Donna Schiele | Pursue your Passion
Sometimes when you’re far into your career, you forget about that passion that you had when you were younger. You may have had passion to serve others or a passion for design. You may think it’s too late to pursue your passion, but it’s not! Hope had the opportunity to talk with Donna Schiele, Fishers Junior High School teacher and Radio Personality. Schiele never lost sight of her passion. After getting her education and starting her career, she found it important to not give up hope and decided to pursue her passion as well. HOPE: What is something that many people don’t know about you?
Donna Schiele: A lot of people don’t know that I dance. I’ve danced most of my life and I still teach dance today. I started the dance company seven years ago and it’s still going on strong. It’s an all year activity and we’re having a big show in May.
HOPE: Who is your biggest inspiration?
DS: My biggest inspiration would be any woman who is walking their purpose. Woman doing what God has led them to do. All of them inspire me, I just can’t pinpoint one person.
HOPE: What do you enjoy most about what you do?
DS: On the radio side, I’ve loved radio since I was a kid. I love to entertain, and I love music. Good R&B music, gospel, I love it all. On the school side, I love making a difference in the life of kids, watching them grow and seeing them develop in their potential. I love to see the spark come through them and overall affecting them positively.
HOPE: How did you discover your passion?
DS: Radio is my passion and it is something that I had always did when I was younger. I thought it was something everyone did – play radio. I would record with friends and pretend that they were callers calling on the radio station. It was something fun to do. With teaching, I’ve always been around kids. I think your passion is something that your heart longs to do. When you would do it for free—that’s a passion.
HOPE: What have you learned most about yourself through your career?
DS: I know I can do anything I put my mind too and that it’s never too late. There’s still things I want to do. If you want to do it, do it. I like to remind myself of what I’ve already accomplished. If you put your mind to it and work hard, things will come. That has to be my biggest lesson learned.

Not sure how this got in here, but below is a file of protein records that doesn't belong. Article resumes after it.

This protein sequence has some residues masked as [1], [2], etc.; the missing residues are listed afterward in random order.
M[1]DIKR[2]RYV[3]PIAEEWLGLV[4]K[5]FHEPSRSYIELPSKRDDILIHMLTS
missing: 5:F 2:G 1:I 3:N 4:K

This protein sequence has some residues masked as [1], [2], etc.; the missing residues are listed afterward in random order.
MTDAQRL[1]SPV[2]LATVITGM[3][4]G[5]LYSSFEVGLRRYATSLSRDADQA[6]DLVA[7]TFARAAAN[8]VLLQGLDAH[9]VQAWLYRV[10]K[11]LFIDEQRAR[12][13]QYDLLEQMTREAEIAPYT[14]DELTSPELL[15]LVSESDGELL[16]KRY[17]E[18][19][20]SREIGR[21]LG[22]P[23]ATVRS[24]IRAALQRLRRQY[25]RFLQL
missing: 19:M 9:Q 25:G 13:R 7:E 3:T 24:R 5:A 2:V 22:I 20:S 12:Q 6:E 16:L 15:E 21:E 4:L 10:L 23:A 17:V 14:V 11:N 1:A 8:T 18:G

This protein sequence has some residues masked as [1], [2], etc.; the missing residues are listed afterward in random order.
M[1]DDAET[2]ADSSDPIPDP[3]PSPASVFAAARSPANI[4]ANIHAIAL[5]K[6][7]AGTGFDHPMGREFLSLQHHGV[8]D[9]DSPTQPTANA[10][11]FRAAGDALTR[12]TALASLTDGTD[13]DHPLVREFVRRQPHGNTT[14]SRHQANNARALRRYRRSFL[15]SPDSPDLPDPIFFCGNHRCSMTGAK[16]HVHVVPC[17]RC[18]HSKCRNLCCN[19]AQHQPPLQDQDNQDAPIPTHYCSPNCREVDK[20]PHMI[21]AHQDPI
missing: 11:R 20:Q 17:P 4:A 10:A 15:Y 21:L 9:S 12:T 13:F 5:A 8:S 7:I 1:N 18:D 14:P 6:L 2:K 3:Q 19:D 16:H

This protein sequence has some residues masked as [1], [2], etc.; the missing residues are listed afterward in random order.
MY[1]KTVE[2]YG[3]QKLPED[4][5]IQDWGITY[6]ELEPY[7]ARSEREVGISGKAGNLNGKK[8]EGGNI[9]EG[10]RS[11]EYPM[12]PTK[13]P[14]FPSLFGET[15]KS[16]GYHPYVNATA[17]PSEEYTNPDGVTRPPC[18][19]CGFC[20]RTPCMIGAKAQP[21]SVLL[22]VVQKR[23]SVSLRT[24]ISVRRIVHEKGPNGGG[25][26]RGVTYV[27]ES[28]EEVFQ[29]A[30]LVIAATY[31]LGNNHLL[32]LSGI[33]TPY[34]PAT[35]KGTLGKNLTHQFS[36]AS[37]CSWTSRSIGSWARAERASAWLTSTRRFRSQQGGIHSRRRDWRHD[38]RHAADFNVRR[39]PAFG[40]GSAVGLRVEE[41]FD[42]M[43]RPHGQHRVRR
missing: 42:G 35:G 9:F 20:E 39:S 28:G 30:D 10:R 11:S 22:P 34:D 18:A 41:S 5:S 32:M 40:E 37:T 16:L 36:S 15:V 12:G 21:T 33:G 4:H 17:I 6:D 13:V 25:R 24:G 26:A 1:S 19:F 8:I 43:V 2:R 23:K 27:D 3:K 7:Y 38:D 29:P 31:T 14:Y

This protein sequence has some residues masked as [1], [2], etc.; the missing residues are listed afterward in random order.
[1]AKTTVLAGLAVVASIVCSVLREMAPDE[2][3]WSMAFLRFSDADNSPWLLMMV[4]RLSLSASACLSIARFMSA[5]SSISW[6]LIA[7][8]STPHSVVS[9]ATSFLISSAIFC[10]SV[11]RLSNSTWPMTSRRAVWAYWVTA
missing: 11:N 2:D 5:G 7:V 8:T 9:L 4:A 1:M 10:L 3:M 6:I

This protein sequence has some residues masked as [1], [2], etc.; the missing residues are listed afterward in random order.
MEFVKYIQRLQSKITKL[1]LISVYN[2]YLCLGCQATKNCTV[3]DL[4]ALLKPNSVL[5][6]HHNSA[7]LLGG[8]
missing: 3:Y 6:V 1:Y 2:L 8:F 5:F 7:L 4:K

HOPE: You started off as an educator and began working as an on-air radio personality. How was the transition? What helped you make that decision?
DS: Long story short, when I went to school I didn’t really have a coach pushing me to major in my passion. I do that for the kids I teach now. I knew to do what was sensible – I was going to do business management – wasn’t a good fit. I ended up getting my education degree, but I still had that passion for radio and entertainment. I then decided to go back to school and pursue radio at 36 years old. I kept reminding myself it’s never too late to go back and do it. I was able to teach and go to school at the same time, which was amazing. I taught during the day and went to school at night. I had the mindset that if you put your mind to it you can do it.
HOPE: Tell me about a project or accomplishment that you consider to be the most significant in your career.
DS: One the radio side, I really enjoyed being the producer for Amos Brown. It was my first job in radio and it helped me dive into a market in Indianapolis. With education, I was teacher of the year when I taught in Georgia and also in Fishers.
HOPE: What advice would you give to the younger you?
DS: I would say, follow all of your passions. Don’t let anyone tell you can’t do it. Do what your heart wants to do. Don’t worry about what people are saying or will say.